On the Market
Claude Castro LLC has acquired 90 Chambers Street in Tribeca from 90 Chambers Street Realty LLC for $8.5 million, Commercial Observer has learned. The building traded for $1.25 million less than its initial asking price in a 1031 exchange.
The property is located between Broadway and Church Street and includes five free market residential units and a ground-level retail unit. One of the building’s four-bedroom apartments last rented for $7,795 last year, according to StreetEasy. The building’s retail unit, which was occupied by Jerry’s Cafe until last September, is currently vacant.
Korea Village in Flushing, Queens, has been put on the market for $32 million.
Eastern Consolidated was tapped to market the fully occupied three-story (plus a mezzanine) shopping mall, at 150-24 Northern Boulevard.
In the world of real estate, as in life, perception is in the eye of the beholder.
The retail market in the West Village and Greenwich Village is no exception, as neighborhood staples close due to rising rents, leaving spaces vacant and landlords searching for high-rent-paying tenants. While neighbors may find the shuttered shops to be eyesores and longtime retail tenants may find the skyrocketing rents unfair, many brokers leasing those spaces are saying it’s due to a hot market and the changing nature of the neighborhood.
Sitt Asset Management and Ashkenazy Acquisition have purchased a mixed-use, five-story property at 711 Madison Avenue for $48 million.
The property is anchored by international women’s retailer Roberto Cavalli, which is in the midst of capital improvement program that is nearing completion and will double its space across the ground and second floors to 3,200 square Read More
Eastern Consolidated sold two Tribeca retail condominiums housing popular restaurants, The Commercial Observer has learned.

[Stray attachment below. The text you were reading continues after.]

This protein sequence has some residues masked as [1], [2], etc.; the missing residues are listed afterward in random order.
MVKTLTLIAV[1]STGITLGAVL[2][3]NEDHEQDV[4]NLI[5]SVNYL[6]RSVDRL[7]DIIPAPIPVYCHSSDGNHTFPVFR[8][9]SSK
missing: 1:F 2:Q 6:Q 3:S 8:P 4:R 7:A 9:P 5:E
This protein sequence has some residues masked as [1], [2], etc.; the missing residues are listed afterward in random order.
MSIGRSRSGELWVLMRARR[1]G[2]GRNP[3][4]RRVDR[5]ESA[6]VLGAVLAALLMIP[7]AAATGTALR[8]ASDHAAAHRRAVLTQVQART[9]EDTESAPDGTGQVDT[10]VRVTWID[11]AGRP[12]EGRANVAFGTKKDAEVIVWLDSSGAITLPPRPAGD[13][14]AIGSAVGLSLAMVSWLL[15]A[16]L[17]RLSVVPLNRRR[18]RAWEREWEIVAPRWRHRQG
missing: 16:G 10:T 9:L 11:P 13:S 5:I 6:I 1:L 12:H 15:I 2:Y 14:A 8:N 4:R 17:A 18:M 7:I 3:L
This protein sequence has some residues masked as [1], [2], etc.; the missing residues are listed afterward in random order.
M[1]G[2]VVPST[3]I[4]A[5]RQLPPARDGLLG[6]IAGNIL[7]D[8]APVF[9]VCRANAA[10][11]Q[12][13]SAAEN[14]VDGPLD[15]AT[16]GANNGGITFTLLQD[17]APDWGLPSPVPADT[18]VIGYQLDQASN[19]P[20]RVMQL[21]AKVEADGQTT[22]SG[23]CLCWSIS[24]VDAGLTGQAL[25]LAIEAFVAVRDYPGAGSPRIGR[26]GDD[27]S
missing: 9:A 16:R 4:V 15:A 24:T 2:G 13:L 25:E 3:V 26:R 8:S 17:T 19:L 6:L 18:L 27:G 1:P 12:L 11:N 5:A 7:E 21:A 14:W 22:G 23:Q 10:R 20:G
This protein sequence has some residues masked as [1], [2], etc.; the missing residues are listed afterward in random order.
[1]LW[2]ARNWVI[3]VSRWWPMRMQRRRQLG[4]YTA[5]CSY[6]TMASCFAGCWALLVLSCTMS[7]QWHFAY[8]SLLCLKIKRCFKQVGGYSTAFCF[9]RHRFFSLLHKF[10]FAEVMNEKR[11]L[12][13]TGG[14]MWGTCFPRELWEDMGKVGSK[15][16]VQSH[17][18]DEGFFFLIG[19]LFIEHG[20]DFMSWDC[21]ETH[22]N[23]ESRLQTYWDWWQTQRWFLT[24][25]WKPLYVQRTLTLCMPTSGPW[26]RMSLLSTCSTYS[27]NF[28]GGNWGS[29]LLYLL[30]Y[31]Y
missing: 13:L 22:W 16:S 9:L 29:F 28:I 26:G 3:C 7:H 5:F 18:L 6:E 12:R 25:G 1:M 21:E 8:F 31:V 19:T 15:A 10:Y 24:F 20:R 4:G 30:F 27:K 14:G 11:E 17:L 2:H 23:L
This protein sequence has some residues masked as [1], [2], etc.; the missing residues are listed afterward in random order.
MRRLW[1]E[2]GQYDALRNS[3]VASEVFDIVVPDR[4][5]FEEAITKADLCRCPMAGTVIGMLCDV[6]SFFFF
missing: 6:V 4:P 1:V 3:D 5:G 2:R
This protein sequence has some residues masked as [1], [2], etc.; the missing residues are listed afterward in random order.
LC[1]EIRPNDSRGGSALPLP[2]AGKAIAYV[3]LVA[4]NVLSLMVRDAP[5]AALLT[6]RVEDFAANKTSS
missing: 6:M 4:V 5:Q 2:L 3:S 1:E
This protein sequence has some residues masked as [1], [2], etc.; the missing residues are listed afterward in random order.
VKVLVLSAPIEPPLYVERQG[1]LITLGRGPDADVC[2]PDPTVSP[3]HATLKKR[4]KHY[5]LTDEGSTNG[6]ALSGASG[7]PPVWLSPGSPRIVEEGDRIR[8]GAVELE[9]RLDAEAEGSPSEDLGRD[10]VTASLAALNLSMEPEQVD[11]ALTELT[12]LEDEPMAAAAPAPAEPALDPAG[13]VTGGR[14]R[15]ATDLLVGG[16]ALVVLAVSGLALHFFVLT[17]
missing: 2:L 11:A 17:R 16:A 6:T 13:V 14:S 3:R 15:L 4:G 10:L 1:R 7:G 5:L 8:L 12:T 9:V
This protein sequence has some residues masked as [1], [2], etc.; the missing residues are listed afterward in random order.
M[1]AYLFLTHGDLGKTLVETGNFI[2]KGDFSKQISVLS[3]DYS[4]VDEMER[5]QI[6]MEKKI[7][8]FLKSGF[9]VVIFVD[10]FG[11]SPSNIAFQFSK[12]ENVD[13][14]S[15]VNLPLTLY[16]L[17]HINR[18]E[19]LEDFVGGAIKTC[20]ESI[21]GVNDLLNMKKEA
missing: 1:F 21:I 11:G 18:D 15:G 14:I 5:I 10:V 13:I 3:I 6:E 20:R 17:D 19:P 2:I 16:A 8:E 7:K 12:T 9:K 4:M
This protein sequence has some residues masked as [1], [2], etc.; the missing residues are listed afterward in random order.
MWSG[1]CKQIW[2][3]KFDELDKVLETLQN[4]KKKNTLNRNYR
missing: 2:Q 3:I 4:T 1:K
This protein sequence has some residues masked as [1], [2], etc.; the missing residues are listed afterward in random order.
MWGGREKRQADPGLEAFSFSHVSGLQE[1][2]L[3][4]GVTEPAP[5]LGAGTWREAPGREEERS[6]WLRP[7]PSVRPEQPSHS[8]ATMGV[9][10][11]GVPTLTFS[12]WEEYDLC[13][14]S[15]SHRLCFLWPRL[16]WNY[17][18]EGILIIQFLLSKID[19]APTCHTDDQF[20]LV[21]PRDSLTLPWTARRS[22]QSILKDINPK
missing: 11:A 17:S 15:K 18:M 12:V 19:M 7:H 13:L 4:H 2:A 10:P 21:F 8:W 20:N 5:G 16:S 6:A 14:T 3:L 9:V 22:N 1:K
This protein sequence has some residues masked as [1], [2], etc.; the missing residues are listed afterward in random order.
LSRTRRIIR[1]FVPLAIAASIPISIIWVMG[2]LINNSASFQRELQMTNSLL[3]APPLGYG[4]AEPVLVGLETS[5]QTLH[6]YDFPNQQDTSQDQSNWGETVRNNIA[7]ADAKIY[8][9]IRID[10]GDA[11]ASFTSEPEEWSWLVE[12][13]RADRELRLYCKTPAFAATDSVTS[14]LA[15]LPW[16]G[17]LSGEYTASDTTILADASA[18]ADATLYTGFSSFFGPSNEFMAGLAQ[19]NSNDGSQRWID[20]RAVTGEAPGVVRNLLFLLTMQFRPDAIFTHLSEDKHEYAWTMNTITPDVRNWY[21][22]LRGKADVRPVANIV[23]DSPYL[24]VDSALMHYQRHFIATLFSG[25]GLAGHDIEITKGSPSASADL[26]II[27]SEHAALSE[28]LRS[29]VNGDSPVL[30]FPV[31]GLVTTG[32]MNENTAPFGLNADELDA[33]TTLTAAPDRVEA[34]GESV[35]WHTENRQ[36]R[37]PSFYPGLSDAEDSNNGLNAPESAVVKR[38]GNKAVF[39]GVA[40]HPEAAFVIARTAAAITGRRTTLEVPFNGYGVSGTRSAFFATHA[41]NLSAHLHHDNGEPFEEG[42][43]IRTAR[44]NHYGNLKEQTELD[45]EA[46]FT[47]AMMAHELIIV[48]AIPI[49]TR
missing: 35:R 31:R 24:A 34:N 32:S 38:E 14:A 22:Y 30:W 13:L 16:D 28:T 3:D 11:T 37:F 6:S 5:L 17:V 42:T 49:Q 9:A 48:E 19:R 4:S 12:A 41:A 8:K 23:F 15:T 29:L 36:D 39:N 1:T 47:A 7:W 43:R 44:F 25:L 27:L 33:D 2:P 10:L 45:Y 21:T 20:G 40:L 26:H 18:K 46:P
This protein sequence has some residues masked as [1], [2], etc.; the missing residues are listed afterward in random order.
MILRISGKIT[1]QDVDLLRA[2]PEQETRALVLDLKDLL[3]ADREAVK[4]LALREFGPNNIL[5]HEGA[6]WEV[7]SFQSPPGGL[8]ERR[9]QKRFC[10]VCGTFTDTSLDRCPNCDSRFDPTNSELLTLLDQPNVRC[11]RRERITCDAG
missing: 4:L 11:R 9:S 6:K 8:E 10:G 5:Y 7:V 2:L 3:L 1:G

Adelaide Polsinelli, a senior director at the firm, represented the seller, LaGuardia Tribeca Associates, LLC in the sale of the adjacent 355 and 361 Greenwich Street for $8.35 million. The properties house The Harrison and Tablao restaurants, respectively. Ms. Polsinelli also procured the purchaser, a local investor.
On the Market
Global One Real Estate Fund, led by Robert Nelson, has partnered with NYAH Preservation Fund for the $18.5 million purchase of Promenade Apartments, a 318-unit, 32-story residential Mitchell Lama project in Marble Hill, where the developer plans an extensive re-positioning.
Global One focuses on infrastructure improvements and replacing outdated building systems, said Eastern Consolidated Senior Director Read More
A four-story mixed-use Upper East Side building is on the market for $9.8 million, The Commercial Observer has learned.
The 5,309-square-foot property at 1128 Third Avenue (aka 168 East 66th Street) is anchored by a ground-floor Starbucks. Current commercial tenants also include Tao Yoga & Tai Chai and a third-floor office user. In addition to the three commercial spaces, the building holds one residential apartment on the fourth floor.
Though the city lost hundreds of millions of dollars in tourism revenue following the terrorist attacks of Sept. 11, 2001, a steady rebound in tourism and the closely tied retail market has occurred, perhaps best personified by the rebirth of Lower Manhattan.